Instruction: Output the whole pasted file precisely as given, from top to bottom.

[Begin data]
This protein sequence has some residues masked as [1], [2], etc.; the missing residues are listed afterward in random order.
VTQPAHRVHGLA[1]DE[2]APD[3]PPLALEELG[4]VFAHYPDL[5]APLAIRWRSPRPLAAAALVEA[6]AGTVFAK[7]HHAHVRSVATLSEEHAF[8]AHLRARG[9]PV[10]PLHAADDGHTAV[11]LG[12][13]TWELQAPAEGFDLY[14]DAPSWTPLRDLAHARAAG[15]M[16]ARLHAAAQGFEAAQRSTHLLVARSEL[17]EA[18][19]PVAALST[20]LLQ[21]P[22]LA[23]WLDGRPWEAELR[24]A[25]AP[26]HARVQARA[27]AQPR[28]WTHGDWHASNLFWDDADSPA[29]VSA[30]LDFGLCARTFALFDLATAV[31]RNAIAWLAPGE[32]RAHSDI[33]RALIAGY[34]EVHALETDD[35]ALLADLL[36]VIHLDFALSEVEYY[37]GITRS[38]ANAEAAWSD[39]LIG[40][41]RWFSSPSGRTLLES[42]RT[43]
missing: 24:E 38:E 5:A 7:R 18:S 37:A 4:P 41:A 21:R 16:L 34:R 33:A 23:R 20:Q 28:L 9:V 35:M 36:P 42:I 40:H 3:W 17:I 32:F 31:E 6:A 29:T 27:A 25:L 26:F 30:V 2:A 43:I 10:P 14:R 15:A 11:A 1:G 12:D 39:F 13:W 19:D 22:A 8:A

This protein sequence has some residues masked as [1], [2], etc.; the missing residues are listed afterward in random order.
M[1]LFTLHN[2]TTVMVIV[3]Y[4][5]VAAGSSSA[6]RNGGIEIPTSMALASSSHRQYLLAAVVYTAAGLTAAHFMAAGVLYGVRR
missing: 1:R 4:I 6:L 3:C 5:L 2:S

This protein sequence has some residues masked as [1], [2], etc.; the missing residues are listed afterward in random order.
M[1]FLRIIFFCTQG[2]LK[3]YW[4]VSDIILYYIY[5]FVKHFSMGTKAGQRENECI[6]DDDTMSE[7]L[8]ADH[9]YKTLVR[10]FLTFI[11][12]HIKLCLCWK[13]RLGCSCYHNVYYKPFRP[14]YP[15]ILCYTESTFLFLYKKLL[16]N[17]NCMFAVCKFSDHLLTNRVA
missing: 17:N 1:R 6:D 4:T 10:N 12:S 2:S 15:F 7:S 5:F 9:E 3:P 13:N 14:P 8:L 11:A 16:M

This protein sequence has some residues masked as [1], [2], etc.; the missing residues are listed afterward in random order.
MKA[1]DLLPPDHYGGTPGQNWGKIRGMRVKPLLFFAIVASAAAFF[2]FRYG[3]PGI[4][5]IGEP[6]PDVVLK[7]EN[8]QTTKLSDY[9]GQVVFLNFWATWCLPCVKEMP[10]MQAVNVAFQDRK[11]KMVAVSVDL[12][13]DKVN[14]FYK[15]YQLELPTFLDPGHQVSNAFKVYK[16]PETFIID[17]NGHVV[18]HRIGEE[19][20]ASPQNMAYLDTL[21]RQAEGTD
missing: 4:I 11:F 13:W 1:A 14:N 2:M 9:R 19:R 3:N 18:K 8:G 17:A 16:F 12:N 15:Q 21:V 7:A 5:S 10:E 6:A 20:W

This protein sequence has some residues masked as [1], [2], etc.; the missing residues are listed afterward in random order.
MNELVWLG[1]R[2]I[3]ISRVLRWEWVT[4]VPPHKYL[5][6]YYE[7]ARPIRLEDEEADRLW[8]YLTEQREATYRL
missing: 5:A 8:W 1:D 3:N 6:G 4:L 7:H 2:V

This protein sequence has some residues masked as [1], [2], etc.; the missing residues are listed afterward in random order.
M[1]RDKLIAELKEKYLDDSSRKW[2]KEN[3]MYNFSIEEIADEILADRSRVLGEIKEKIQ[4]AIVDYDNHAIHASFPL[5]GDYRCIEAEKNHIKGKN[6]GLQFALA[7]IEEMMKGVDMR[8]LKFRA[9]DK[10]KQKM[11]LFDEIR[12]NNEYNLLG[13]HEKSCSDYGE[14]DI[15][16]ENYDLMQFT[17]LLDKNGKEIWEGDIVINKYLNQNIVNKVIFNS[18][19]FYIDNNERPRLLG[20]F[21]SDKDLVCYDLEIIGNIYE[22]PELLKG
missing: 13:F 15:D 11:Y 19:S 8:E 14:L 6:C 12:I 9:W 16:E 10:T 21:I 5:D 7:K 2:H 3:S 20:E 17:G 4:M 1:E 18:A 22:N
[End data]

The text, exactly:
This protein sequence has some residues masked as [1], [2], etc.; the missing residues are listed afterward in random order.
VTQPAHRVHGLA[1]DE[2]APD[3]PPLALEELG[4]VFAHYPDL[5]APLAIRWRSPRPLAAAALVEA[6]AGTVFAK[7]HHAHVRSVATLSEEHAF[8]AHLRARG[9]PV[10]PLHAADDGHTAV[11]LG[12][13]TWELQAPAEGFDLY[14]DAPSWTPLRDLAHARAAG[15]M[16]ARLHAAAQGFEAAQRSTHLLVARSEL[17]EA[18][19]PVAALST[20]LLQ[21]P[22]LA[23]WLDGRPWEAELR[24]A[25]AP[26]HARVQARA[27]AQPR[28]WTHGDWHASNLFWDDADSPA[29]VSA[30]LDFGLCARTFALFDLATAV[31]RNAIAWLAPGE[32]RAHSDI[33]RALIAGY[34]EVHALETDD[35]ALLADLL[36]VIHLDFALSEVEYY[37]GITRS[38]ANAEAAWSD[39]LIG[40][41]RWFSSPSGRTLLES[42]RT[43]
missing: 24:E 38:E 5:A 7:R 18:S 37:A 4:P 41:A 21:R 16:L 34:R 33:A 23:R 20:Q 28:L 9:V 35:M 36:P 42:I 40:H 3:W 17:I 32:F 31:E 6:A 29:T 27:A 25:L 26:F 30:V 2:A 43:I 10:P 14:R 15:A 11:A 1:G 12:D 39:F 13:W 19:D 22:A 8:A

This protein sequence has some residues masked as [1], [2], etc.; the missing residues are listed afterward in random order.
M[1]LFTLHN[2]TTVMVIV[3]Y[4][5]VAAGSSSA[6]RNGGIEIPTSMALASSSHRQYLLAAVVYTAAGLTAAHFMAAGVLYGVRR
missing: 1:R 4:I 6:L 3:C 5:L 2:S

This protein sequence has some residues masked as [1], [2], etc.; the missing residues are listed afterward in random order.
M[1]FLRIIFFCTQG[2]LK[3]YW[4]VSDIILYYIY[5]FVKHFSMGTKAGQRENECI[6]DDDTMSE[7]L[8]ADH[9]YKTLVR[10]FLTFI[11][12]HIKLCLCWK[13]RLGCSCYHNVYYKPFRP[14]YP[15]ILCYTESTFLFLYKKLL[16]N[17]NCMFAVCKFSDHLLTNRVA
missing: 17:N 1:R 6:D 4:T 10:N 12:S 2:S 15:F 7:S 5:F 9:E 3:P 13:N 14:P 8:L 11:A 16:M

This protein sequence has some residues masked as [1], [2], etc.; the missing residues are listed afterward in random order.
MKA[1]DLLPPDHYGGTPGQNWGKIRGMRVKPLLFFAIVASAAAFF[2]FRYG[3]PGI[4][5]IGEP[6]PDVVLK[7]EN[8]QTTKLSDY[9]GQVVFLNFWATWCLPCVKEMP[10]MQAVNVAFQDRK[11]KMVAVSVDL[12][13]DKVN[14]FYK[15]YQLELPTFLDPGHQVSNAFKVYK[16]PETFIID[17]NGHVV[18]HRIGEE[19][20]ASPQNMAYLDTL[21]RQAEGTD
missing: 4:I 11:F 13:W 1:A 14:N 2:M 9:R 19:R 3:N 18:K 8:G 17:A 16:F 12:N 15:Q 21:V 7:A 5:S 10:E 6:A 20:W

This protein sequence has some residues masked as [1], [2], etc.; the missing residues are listed afterward in random order.
MNELVWLG[1]R[2]I[3]ISRVLRWEWVT[4]VPPHKYL[5][6]YYE[7]ARPIRLEDEEADRLW[8]YLTEQREATYRL
missing: 5:A 8:W 1:D 3:N 6:G 4:L 7:H 2:V

This protein sequence has some residues masked as [1], [2], etc.; the missing residues are listed afterward in random order.
M[1]RDKLIAELKEKYLDDSSRKW[2]KEN[3]MYNFSIEEIADEILADRSRVLGEIKEKIQ[4]AIVDYDNHAIHASFPL[5]GDYRCIEAEKNHIKGKN[6]GLQFALA[7]IEEMMKGVDMR[8]LKFRA[9]DK[10]KQKM[11]LFDEIR[12]NNEYNLLG[13]HEKSCSDYGE[14]DI[15][16]ENYDLMQFT[17]LLDKNGKEIWEGDIVINKYLNQNIVNKVIFNS[18][19]FYIDNNERPRLLG[20]F[21]SDKDLVCYDLEIIGNIYE[22]PELLKG
missing: 13:F 15:D 11:Y 19:S 8:E 14:L 6:C 12:I 9:W 16:E 10:T 21:I 5:D 7:K 2:H 3:S 20:E 17:G 4:M 1:E 18:A 22:N